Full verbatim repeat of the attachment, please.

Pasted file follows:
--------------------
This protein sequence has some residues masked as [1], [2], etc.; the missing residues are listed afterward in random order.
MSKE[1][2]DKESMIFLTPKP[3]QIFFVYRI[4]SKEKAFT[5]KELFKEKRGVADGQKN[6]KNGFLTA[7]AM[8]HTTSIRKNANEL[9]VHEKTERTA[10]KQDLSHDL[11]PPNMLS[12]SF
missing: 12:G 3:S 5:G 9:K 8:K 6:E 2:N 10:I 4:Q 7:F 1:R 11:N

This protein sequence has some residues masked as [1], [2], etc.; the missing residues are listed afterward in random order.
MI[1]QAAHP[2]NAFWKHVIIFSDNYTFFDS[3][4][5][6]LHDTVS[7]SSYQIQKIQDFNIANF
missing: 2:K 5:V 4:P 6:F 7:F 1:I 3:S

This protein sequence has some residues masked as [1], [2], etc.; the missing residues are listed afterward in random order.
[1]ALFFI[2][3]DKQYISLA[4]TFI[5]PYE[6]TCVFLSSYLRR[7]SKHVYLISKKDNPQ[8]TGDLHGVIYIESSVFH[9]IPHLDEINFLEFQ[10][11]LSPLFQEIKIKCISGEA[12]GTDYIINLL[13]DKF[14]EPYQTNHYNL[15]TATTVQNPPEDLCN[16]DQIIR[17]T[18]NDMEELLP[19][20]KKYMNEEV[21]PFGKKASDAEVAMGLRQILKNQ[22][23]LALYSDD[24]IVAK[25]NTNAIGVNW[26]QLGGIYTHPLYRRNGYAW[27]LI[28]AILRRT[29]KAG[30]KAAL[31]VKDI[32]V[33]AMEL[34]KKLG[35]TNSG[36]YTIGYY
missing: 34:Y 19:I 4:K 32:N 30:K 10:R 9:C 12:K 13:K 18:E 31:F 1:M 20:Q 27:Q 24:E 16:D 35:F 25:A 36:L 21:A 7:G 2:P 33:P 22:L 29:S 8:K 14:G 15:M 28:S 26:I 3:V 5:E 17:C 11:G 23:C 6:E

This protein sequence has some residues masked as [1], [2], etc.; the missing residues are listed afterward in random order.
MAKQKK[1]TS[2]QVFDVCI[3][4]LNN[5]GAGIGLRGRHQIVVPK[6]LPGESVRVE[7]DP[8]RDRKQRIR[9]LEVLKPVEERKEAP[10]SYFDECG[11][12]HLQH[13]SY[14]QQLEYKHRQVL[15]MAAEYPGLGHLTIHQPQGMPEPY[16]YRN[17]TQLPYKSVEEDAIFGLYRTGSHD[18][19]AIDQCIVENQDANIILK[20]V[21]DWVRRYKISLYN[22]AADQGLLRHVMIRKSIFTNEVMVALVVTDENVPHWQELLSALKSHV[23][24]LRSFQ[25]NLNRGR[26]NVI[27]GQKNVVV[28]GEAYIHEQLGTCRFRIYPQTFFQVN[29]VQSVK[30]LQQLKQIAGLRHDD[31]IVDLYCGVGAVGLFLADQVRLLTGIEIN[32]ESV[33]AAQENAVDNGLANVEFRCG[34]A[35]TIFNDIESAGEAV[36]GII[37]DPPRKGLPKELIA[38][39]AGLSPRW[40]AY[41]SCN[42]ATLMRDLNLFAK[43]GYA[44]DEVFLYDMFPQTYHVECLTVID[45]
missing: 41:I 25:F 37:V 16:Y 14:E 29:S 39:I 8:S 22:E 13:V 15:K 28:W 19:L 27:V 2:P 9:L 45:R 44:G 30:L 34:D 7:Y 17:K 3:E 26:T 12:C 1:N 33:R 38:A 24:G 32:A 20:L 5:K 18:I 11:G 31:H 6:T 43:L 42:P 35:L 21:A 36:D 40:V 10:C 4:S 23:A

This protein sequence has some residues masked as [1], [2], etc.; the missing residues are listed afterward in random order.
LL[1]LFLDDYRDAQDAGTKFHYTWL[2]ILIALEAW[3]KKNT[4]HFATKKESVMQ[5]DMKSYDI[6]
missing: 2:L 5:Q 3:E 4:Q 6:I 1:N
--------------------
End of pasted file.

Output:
This protein sequence has some residues masked as [1], [2], etc.; the missing residues are listed afterward in random order.
MSKE[1][2]DKESMIFLTPKP[3]QIFFVYRI[4]SKEKAFT[5]KELFKEKRGVADGQKN[6]KNGFLTA[7]AM[8]HTTSIRKNANEL[9]VHEKTERTA[10]KQDLSHDL[11]PPNMLS[12]SF
missing: 12:G 3:S 5:G 9:K 8:K 6:E 2:N 10:I 4:Q 7:F 1:R 11:N

This protein sequence has some residues masked as [1], [2], etc.; the missing residues are listed afterward in random order.
MI[1]QAAHP[2]NAFWKHVIIFSDNYTFFDS[3][4][5][6]LHDTVS[7]SSYQIQKIQDFNIANF
missing: 2:K 5:V 4:P 6:F 7:F 1:I 3:S

This protein sequence has some residues masked as [1], [2], etc.; the missing residues are listed afterward in random order.
[1]ALFFI[2][3]DKQYISLA[4]TFI[5]PYE[6]TCVFLSSYLRR[7]SKHVYLISKKDNPQ[8]TGDLHGVIYIESSVFH[9]IPHLDEINFLEFQ[10][11]LSPLFQEIKIKCISGEA[12]GTDYIINLL[13]DKF[14]EPYQTNHYNL[15]TATTVQNPPEDLCN[16]DQIIR[17]T[18]NDMEELLP[19][20]KKYMNEEV[21]PFGKKASDAEVAMGLRQILKNQ[22][23]LALYSDD[24]IVAK[25]NTNAIGVNW[26]QLGGIYTHPLYRRNGYAW[27]LI[28]AILRRT[29]KAG[30]KAAL[31]VKDI[32]V[33]AMEL[34]KKLG[35]TNSG[36]YTIGYY
missing: 34:Y 19:I 4:K 32:N 30:K 10:R 9:C 12:K 13:K 18:E 31:F 1:M 20:Q 27:Q 24:E 16:D 35:F 25:A 36:L 21:A 7:G 2:P 33:P 22:L 29:S 8:K 14:G 15:M 28:S 26:I 3:V 5:E 17:C 11:G 23:C 6:E

This protein sequence has some residues masked as [1], [2], etc.; the missing residues are listed afterward in random order.
MAKQKK[1]TS[2]QVFDVCI[3][4]LNN[5]GAGIGLRGRHQIVVPK[6]LPGESVRVE[7]DP[8]RDRKQRIR[9]LEVLKPVEERKEAP[10]SYFDECG[11][12]HLQH[13]SY[14]QQLEYKHRQVL[15]MAAEYPGLGHLTIHQPQGMPEPY[16]YRN[17]TQLPYKSVEEDAIFGLYRTGSHD[18][19]AIDQCIVENQDANIILK[20]V[21]DWVRRYKISLYN[22]AADQGLLRHVMIRKSIFTNEVMVALVVTDENVPHWQELLSALKSHV[23][24]LRSFQ[25]NLNRGR[26]NVI[27]GQKNVVV[28]GEAYIHEQLGTCRFRIYPQTFFQVN[29]VQSVK[30]LQQLKQIAGLRHDD[31]IVDLYCGVGAVGLFLADQVRLLTGIEIN[32]ESV[33]AAQENAVDNGLANVEFRCG[34]A[35]TIFNDIESAGEAV[36]GII[37]DPPRKGLPKELIA[38][39]AGLSPRW[40]AY[41]SCN[42]ATLMRDLNLFAK[43]GYA[44]DEVFLYDMFPQTYHVECLTVID[45]
missing: 41:I 25:F 37:V 16:Y 14:E 29:S 39:I 8:S 22:E 13:V 15:K 28:W 19:L 27:V 2:P 9:L 45:R 44:G 30:L 34:D 7:Y 17:K 3:E 26:T 12:C 1:N 33:R 38:A 24:G 32:A 20:L 5:K 18:I 11:G 31:H 6:T 43:L 42:P 35:L 21:A 36:D 40:V 10:C 4:S 23:A

This protein sequence has some residues masked as [1], [2], etc.; the missing residues are listed afterward in random order.
LL[1]LFLDDYRDAQDAGTKFHYTWL[2]ILIALEAW[3]KKNT[4]HFATKKESVMQ[5]DMKSYDI[6]
missing: 2:L 5:Q 3:E 4:Q 6:I 1:N